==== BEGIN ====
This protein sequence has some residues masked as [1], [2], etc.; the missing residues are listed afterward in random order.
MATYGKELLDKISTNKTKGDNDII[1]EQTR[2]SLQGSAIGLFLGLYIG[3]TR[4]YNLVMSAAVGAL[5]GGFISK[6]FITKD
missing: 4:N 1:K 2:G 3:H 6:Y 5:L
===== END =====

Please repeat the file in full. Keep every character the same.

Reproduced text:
This protein sequence has some residues masked as [1], [2], etc.; the missing residues are listed afterward in random order.
MATYGKELLDKISTNKTKGDNDII[1]EQTR[2]SLQGSAIGLFLGLYIG[3]TR[4]YNLVMSAAVGAL[5]GGFISK[6]FITKD
missing: 4:N 1:K 2:G 3:H 6:Y 5:L